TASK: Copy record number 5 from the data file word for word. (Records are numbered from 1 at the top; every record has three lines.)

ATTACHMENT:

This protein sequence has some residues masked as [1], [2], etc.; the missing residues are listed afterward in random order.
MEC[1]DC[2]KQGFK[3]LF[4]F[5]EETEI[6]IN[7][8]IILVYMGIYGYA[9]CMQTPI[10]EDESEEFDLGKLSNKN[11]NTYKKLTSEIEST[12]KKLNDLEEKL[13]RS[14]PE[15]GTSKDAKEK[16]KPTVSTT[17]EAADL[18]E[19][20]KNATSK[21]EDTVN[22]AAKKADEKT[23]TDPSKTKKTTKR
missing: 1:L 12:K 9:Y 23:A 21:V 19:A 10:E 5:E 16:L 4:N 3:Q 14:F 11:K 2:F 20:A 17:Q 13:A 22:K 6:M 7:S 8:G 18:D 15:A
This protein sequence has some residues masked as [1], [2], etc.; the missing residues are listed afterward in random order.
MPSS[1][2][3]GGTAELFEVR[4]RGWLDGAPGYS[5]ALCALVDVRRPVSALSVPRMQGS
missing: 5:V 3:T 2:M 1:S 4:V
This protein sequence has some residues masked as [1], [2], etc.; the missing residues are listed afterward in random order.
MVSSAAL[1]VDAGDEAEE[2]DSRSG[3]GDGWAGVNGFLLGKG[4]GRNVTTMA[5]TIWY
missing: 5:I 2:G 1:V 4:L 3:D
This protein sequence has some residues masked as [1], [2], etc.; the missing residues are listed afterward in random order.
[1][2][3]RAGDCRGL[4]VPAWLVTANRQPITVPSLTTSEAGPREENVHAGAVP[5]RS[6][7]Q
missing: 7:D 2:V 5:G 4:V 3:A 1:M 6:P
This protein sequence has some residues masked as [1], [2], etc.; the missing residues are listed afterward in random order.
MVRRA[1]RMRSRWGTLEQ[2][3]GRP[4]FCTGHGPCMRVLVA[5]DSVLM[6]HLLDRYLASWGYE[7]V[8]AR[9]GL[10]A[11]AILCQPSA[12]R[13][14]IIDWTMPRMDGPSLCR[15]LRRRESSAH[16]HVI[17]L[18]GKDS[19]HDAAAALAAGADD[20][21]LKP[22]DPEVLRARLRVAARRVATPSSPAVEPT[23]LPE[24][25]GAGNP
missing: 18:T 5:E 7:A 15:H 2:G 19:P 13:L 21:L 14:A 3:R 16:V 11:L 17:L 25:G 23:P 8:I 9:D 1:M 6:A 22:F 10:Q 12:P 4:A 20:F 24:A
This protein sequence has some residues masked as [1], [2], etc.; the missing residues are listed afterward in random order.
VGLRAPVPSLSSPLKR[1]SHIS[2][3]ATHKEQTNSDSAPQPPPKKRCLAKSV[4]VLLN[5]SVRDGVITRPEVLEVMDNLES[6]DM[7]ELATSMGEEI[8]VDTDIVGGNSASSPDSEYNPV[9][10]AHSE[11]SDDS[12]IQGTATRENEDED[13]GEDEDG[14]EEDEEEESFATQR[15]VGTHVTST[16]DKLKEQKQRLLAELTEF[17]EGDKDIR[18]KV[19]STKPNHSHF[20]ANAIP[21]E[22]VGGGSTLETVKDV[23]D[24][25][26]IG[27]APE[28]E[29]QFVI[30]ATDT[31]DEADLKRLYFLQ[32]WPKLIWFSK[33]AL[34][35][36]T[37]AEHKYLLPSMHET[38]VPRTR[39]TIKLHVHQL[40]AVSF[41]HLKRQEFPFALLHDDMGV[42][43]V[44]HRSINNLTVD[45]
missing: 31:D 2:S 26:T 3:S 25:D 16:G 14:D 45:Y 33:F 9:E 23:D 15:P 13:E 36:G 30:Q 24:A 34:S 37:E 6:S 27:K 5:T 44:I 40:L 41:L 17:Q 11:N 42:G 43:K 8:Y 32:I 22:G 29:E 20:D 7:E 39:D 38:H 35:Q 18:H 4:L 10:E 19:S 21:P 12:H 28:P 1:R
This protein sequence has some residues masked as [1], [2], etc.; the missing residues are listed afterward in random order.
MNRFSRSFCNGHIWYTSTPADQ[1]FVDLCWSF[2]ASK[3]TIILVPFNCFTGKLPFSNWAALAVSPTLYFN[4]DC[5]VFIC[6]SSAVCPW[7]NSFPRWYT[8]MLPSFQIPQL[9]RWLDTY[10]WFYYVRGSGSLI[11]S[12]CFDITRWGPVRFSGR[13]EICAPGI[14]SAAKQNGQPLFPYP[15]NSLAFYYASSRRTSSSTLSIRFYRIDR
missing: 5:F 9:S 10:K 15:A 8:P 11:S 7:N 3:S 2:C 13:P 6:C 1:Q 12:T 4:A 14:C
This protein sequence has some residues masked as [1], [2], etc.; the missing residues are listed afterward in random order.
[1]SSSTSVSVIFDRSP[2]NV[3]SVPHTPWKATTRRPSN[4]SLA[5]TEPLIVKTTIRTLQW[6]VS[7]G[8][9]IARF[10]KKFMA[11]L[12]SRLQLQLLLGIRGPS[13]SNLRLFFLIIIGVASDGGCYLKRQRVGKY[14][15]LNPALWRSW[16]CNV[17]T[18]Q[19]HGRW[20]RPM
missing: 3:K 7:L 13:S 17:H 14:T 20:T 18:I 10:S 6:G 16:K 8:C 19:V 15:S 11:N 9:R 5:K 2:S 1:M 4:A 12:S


This protein sequence has some residues masked as [1], [2], etc.; the missing residues are listed afterward in random order.
MVRRA[1]RMRSRWGTLEQ[2][3]GRP[4]FCTGHGPCMRVLVA[5]DSVLM[6]HLLDRYLASWGYE[7]V[8]AR[9]GL[10]A[11]AILCQPSA[12]R[13][14]IIDWTMPRMDGPSLCR[15]LRRRESSAH[16]HVI[17]L[18]GKDS[19]HDAAAALAAGADD[20][21]LKP[22]DPEVLRARLRVAARRVATPSSPAVEPT[23]LPE[24][25]GAGNP
missing: 18:T 5:E 7:A 15:H 2:G 19:P 13:L 21:L 14:A 3:R 16:V 11:L 17:L 25:G 23:P 8:I 9:D 1:M 6:A 22:F 10:Q 12:P 4:A 20:F 24:A